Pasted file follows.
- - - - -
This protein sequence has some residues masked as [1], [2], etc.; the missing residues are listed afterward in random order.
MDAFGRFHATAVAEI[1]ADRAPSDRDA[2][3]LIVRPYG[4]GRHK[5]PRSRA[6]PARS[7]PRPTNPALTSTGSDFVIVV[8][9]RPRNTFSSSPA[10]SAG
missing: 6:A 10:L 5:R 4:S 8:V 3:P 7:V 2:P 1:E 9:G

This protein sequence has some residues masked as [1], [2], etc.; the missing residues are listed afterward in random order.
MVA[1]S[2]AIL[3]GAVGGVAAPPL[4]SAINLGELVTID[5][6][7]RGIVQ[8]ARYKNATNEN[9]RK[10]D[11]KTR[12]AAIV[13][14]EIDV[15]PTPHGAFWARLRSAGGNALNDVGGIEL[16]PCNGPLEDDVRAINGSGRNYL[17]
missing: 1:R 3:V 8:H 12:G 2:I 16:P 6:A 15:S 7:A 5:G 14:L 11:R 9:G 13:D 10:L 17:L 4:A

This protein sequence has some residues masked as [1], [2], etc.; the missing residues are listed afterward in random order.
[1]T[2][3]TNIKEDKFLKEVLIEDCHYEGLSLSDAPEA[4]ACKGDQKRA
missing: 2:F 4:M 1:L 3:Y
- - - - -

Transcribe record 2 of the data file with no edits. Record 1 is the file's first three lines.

This protein sequence has some residues masked as [1], [2], etc.; the missing residues are listed afterward in random order.
MVA[1]S[2]AIL[3]GAVGGVAAPPL[4]SAINLGELVTID[5][6][7]RGIVQ[8]ARYKNATNEN[9]RK[10]D[11]KTR[12]AAIV[13][14]EIDV[15]PTPHGAFWARLRSAGGNALNDVGGIEL[16]PCNGPLEDDVRAINGSGRNYL[17]
missing: 1:R 3:V 8:H 12:G 2:I 16:P 6:A 15:S 7:A 5:G 14:L 11:R 9:G 13:D 10:L 17:L 4:A